June 23, 2014 Abstract
The extreme highs and lows of mania and depression can hurt people’s jobs and school performance, damage your relationships, and disrupt their daily life. But they’re not powerless when it comes to bipolar disorder. Understanding the signs and symptoms and seeking professional help are the first steps to managing people’s symptoms and staying on track. But beyond the treatment they get from their doctor or therapist, there are many things people can do to help themselves, including surrounding themselves with people they can count on, making healthy lifestyle choices, and monitoring their moods (Help Guide, 2014). Bipolar Disorder
What is Bipolar Disorder? Bipolar disorder is a condition in which a person has periods of depression and periods of being extremely happy or being cross or irritable (National Library of Medicine, 2014). Causes of Bipolar Disorder The exact cause of bipolar disorder is unknown, but several factors seem to be involved in causing and triggering bipolar episodes. Biological differences and people with bipolar disorder appear to have physical changes in the brain. Neurotransmitters-an imbalance in naturally occurring brain chemicals called neurotransmitters seems to play a significant role in bipolar disorder and other mood disorders. Inherited traits-bipolar disorder is more common in people who have a blood relative (such as a sibling or parent) with the condition. Environmental stress, abuse, significant loss or other traumatic events may play a role in bipolar disorder (NIMH, 2014).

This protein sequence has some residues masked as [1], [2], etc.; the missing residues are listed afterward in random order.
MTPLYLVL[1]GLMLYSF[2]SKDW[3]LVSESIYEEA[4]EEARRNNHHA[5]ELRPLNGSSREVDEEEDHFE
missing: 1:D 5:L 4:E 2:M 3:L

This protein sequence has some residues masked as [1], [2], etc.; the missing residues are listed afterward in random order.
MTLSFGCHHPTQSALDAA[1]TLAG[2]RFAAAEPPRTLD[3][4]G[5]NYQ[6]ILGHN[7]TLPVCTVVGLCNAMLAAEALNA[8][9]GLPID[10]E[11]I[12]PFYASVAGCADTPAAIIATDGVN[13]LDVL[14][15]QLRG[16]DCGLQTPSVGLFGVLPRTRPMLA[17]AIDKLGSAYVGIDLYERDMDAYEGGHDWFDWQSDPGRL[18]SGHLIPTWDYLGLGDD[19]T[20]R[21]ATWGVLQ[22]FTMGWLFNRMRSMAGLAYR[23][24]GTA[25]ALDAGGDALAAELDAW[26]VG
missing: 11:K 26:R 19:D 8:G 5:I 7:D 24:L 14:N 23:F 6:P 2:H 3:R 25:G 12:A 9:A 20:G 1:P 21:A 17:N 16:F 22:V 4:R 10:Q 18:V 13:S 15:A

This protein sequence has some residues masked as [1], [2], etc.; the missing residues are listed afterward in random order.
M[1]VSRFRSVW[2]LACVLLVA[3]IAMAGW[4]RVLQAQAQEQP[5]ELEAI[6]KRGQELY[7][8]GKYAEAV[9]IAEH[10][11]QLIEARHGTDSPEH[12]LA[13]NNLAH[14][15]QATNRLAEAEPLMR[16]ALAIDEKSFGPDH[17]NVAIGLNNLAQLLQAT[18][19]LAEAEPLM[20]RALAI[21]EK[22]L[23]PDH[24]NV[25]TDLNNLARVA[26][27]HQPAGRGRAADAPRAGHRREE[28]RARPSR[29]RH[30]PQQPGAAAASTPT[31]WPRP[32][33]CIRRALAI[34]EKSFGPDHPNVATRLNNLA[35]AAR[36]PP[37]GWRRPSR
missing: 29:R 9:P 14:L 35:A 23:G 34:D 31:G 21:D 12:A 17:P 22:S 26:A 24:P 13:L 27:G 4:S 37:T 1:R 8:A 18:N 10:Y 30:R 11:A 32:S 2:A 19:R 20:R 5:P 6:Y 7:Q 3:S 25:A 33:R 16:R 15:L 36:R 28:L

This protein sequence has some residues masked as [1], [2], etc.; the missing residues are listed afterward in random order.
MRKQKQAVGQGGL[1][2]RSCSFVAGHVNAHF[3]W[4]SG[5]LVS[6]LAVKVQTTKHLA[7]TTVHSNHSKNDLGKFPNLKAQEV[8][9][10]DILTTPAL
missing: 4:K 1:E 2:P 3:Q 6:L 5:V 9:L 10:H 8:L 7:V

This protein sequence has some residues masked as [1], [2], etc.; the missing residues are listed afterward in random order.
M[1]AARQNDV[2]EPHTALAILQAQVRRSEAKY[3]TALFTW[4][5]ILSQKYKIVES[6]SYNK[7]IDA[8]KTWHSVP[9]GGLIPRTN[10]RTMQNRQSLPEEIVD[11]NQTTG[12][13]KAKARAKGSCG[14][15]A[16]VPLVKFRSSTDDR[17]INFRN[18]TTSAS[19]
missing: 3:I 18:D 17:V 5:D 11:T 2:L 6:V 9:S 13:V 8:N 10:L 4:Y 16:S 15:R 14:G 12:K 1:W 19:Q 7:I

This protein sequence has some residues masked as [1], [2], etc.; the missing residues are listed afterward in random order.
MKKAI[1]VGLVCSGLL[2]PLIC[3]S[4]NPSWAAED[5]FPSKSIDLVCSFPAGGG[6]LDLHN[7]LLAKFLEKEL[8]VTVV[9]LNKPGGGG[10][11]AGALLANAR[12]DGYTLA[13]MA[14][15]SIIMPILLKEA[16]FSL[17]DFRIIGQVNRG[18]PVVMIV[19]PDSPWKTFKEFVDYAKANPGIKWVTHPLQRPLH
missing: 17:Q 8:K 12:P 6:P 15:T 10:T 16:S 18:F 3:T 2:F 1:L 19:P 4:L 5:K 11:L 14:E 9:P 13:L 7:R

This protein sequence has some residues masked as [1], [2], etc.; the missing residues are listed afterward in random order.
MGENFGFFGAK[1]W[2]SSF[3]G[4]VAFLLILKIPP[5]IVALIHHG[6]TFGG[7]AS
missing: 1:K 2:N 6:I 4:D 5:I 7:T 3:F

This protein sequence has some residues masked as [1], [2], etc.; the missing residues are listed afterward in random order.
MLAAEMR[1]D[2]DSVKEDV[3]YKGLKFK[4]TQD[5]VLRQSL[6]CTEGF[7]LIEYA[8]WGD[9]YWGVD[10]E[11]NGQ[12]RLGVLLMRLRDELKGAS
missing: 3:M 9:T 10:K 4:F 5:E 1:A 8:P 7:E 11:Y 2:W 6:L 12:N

Bipolar disorder is known to affect about 2.6% of US adults in any given year, although its frequency may be much higher, because cases go untreated on misdiagnosed. Men and women are equally susceptible. More evidence suggests that the illness has at least a partial genetic basis, but its origins are still uncertain (NIMH, 2014).
Symptoms of Bipolar Disorder The symptoms are thought to result abnormal functioning of brain circuits that regulate mood, thinking and behavior and are beyond voluntary control. This disorder is not only life-disrupting but can also be dangerous. As many as 10-15 % of people with bipolar disorder commit suicide, usually when they are in the midst of a severe depression and may feel particularly hopeless about the future. Bipolar is divided into several subtypes. Each has a different pattern of symptoms. Types of bipolar disorders include: Bipolar I-mood swings cause significant difficulties in their job, school or relationships. Manic episodes can be severe and dangerous. Bipolar II is less severe than Bipolar I. The patient that has Bipolar II may have an elevated mood, irritability and some changes in their functioning but generally they can carry on with their normal daily routines. Instead of full blown mania, they may have hypomania-a less severe form of mania (Mayo Clinic, 2014). Symptoms include: Euphoria, Inflated self-esteem, poor judgment, rapid speech, racing thoughts, aggressive behavior, increasing physical activity, risky behavior, spending sprees or unwise financial choices, increase sex drive, insomnia, easily distracted, carless or dangerous use of drugs and alcohol, frequent absences and poor